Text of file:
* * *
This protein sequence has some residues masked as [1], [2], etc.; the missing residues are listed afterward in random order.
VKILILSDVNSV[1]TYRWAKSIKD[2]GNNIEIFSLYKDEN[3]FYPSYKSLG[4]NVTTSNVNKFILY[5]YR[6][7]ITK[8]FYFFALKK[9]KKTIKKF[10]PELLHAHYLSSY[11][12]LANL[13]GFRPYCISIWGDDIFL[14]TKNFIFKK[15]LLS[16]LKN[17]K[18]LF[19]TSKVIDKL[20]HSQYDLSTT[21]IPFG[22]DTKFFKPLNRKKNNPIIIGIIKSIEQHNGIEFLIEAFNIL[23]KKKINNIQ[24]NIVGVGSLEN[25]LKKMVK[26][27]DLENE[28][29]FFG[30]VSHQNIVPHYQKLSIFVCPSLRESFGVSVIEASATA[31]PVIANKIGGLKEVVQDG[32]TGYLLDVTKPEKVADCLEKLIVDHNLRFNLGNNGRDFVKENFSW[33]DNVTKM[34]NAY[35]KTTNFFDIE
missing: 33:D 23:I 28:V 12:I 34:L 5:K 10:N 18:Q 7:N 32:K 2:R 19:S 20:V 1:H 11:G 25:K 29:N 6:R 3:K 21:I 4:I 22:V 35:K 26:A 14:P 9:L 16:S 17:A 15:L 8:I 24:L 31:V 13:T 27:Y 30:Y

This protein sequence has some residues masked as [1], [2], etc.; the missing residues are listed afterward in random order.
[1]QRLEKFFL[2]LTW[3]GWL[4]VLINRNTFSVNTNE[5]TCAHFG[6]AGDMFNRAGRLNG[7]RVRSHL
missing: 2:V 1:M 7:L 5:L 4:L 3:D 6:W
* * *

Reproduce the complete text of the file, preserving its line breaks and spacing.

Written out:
This protein sequence has some residues masked as [1], [2], etc.; the missing residues are listed afterward in random order.
VKILILSDVNSV[1]TYRWAKSIKD[2]GNNIEIFSLYKDEN[3]FYPSYKSLG[4]NVTTSNVNKFILY[5]YR[6][7]ITK[8]FYFFALKK[9]KKTIKKF[10]PELLHAHYLSSY[11][12]LANL[13]GFRPYCISIWGDDIFL[14]TKNFIFKK[15]LLS[16]LKN[17]K[18]LF[19]TSKVIDKL[20]HSQYDLSTT[21]IPFG[22]DTKFFKPLNRKKNNPIIIGIIKSIEQHNGIEFLIEAFNIL[23]KKKINNIQ[24]NIVGVGSLEN[25]LKKMVK[26][27]DLENE[28][29]FFG[30]VSHQNIVPHYQKLSIFVCPSLRESFGVSVIEASATA[31]PVIANKIGGLKEVVQDG[32]TGYLLDVTKPEKVADCLEKLIVDHNLRFNLGNNGRDFVKENFSW[33]DNVTKM[34]NAY[35]KTTNFFDIE
missing: 33:D 23:I 28:V 12:I 34:L 5:K 10:N 18:Q 7:N 32:K 2:R 19:S 20:V 1:H 11:G 25:K 29:N 6:R 3:K 21:I 4:I 22:V 35:K 26:A 14:P 9:L 16:S 17:A 15:L 8:I 24:L 31:V 13:T 27:Y 30:Y

This protein sequence has some residues masked as [1], [2], etc.; the missing residues are listed afterward in random order.
[1]QRLEKFFL[2]LTW[3]GWL[4]VLINRNTFSVNTNE[5]TCAHFG[6]AGDMFNRAGRLNG[7]RVRSHL
missing: 2:V 1:M 7:L 5:L 4:L 3:D 6:W